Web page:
“We’re collaborating with the police,” Seattle Hempfest executive director Vivian McPeak was saying from the stage.
“There will be no marijuana sales tolerated at Seattle Hempfest.”
That first sentence wasn’t one I once would have expected McPeak to utter, but then again, it’s been awhile since he seemed very real as an activist; he’s actually much more of a blowhard politician these days.
The other part, however — about no sales — represents no change from past years’ Hempfest policy. You could always get ejected from the festival for selling weed, and Washington state voters’ 2012 approval of the limited “legalization” measure I-502 by Washington voters certainly didn’t have any impact on that.
Still, it was just a tad surreal to hear Vivian’s speech from the Main Stage, threatening folks with the cops, even as two different weed vendors offered their wares to me and other members of the crowd. There was the guy with a green Mohawk wig selling “dime bags” and cannabis lozenges; there was the young lady walking around openly selling eighths and quarters directly in front of the Main Stage (when no black shirts — the wanna-be authoritarian Hempfest security staff — were around) even as McPeak’s words echoed through Myrtle Edwards Park.
The Super Silver Haze offered by the young lady for $30 an eighth was a respectable sativa, and appeared to be only slightly short of 3.5 grams, but I didn’t get an opportunity to weigh the stuff before smoking some of it right there in front of the Main Stage. The $10 “dime bag” from Green Mohawk Guy turned out to weigh .7 grams instead of a full gram, but then that’s street-weed buying for you.
Both weed samples bought at Hempfest’s Main Stage (because I’m a dedicated reporter, not because I’m a scofflaw) got me respectably high; neither seemed to be adulterated with mold, mites, or any of the other scary things we were repeatedly warned about from the stage. This wasn’t shocking, as most marijuana sold in Washington state, whether on the black market or through medical-marijuana dispensaries, isn’t molded, mite-infested, or adulterated.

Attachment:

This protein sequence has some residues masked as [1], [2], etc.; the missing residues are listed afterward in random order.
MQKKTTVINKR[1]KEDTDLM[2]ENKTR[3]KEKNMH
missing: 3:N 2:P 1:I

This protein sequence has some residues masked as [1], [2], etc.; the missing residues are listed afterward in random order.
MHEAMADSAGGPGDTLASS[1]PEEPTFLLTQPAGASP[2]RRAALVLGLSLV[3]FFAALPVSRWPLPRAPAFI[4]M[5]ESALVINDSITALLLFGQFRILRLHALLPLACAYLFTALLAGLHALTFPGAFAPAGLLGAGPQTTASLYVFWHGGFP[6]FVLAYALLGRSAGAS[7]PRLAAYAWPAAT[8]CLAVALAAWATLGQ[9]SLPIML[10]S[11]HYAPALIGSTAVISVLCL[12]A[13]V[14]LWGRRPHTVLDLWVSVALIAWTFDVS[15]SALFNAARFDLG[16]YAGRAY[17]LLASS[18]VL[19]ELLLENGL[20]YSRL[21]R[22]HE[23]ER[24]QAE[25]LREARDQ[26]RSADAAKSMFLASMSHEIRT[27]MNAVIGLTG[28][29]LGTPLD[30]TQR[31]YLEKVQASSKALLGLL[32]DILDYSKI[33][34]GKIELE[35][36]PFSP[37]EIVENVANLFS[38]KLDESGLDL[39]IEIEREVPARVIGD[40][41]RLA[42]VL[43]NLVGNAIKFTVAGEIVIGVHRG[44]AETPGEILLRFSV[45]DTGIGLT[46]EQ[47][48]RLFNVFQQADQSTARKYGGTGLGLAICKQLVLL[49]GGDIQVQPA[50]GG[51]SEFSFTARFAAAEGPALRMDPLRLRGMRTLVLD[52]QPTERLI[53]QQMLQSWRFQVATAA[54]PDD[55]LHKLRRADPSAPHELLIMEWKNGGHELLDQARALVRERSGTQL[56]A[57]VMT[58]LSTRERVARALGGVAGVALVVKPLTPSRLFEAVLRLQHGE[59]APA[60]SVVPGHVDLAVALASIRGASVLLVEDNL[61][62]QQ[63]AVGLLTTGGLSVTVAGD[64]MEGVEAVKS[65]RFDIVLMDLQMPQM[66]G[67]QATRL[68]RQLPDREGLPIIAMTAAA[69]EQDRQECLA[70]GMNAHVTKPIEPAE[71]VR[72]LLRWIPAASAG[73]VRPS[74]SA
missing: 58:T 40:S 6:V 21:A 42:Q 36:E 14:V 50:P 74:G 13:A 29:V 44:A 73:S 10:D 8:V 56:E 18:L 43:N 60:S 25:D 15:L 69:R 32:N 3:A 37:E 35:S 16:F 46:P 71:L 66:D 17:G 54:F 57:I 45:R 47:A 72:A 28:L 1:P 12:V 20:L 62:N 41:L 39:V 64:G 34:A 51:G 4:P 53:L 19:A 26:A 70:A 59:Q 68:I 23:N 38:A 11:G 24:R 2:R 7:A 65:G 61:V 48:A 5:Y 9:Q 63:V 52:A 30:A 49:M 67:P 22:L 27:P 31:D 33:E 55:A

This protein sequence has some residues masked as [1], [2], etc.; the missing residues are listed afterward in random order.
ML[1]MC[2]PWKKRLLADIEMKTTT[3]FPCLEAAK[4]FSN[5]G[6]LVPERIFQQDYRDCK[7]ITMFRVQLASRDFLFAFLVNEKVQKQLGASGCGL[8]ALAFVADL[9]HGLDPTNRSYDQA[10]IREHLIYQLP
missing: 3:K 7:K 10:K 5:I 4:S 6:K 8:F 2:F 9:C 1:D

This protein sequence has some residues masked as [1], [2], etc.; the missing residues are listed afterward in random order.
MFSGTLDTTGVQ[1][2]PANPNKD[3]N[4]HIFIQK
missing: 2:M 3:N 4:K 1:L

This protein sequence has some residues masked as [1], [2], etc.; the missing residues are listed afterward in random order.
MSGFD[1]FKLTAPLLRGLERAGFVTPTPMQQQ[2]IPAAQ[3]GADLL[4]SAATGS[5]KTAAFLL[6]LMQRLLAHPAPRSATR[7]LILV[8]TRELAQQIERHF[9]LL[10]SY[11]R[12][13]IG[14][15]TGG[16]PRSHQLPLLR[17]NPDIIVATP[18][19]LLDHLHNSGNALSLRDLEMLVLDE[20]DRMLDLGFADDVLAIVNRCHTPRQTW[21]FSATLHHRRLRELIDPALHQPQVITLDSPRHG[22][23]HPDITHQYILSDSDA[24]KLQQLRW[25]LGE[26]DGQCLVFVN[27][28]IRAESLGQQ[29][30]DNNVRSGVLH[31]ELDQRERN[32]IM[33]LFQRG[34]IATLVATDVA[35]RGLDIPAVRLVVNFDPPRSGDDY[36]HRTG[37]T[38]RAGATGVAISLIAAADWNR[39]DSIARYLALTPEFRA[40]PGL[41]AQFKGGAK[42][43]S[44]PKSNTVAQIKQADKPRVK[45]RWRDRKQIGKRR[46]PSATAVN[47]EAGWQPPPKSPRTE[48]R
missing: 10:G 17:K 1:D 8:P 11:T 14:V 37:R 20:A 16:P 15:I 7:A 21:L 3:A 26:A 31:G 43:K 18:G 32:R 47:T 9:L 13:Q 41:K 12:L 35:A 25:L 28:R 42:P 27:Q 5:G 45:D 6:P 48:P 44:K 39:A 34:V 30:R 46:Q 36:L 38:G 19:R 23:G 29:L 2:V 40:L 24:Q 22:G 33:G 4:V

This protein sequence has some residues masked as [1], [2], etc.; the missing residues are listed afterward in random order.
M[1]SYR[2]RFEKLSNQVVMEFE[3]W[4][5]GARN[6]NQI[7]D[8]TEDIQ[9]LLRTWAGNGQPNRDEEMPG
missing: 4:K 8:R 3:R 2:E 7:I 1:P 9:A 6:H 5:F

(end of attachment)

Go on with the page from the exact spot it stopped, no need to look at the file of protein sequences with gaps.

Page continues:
What leaves me slightly mystified is the belief — evidently held by lots of Hempfest staff — that they can eradicate street cannabis sales from the festival. That’s not gonna happen, folks. Haven’t we learned anything at all? Prohibition doesn’t work as long as there is demand for a product.
Shouldn’t the Hempfest folks know this better than anyone? It’s called “learning from history.”
Marijuana prohibition doesn’t work on the national, state, or city level—why should it suddenly, magically work to make the rule “No pot sales at Hempfest?”
Making the quest to eradicate marijuana sales at Hempfest particularly quixotic is the fact that lots of people — myself decidedly not included — come there to buy weed. Yes, these are overwhelmingly young people without medical-marijuana authorizations. But anyone with a passing familiarity with market forces knows that people with money who want a product can find people to sell it to them.
It’s almost certainly the case that, for PR and legal reasons, Hempfest staff are forced to officially disavow the copious cannabis sales happening right under their noses (while public consumption is tolerated; sales are not). That doesn’t make the experience any less surreal—or any less a microcosm of the “problem.”
My advice? Screw the head games from all directions and just walk into one of the I-502 recreational stores that aren’t very far away, open to anyone 21 and older. The pot may not be any cheaper, but at least it doesn’t come with a lecture from some blowhard politician.
Editor’s note: The original version of this “Toke Signals” column appeared in the Seattle Weekly on August 27, 2013.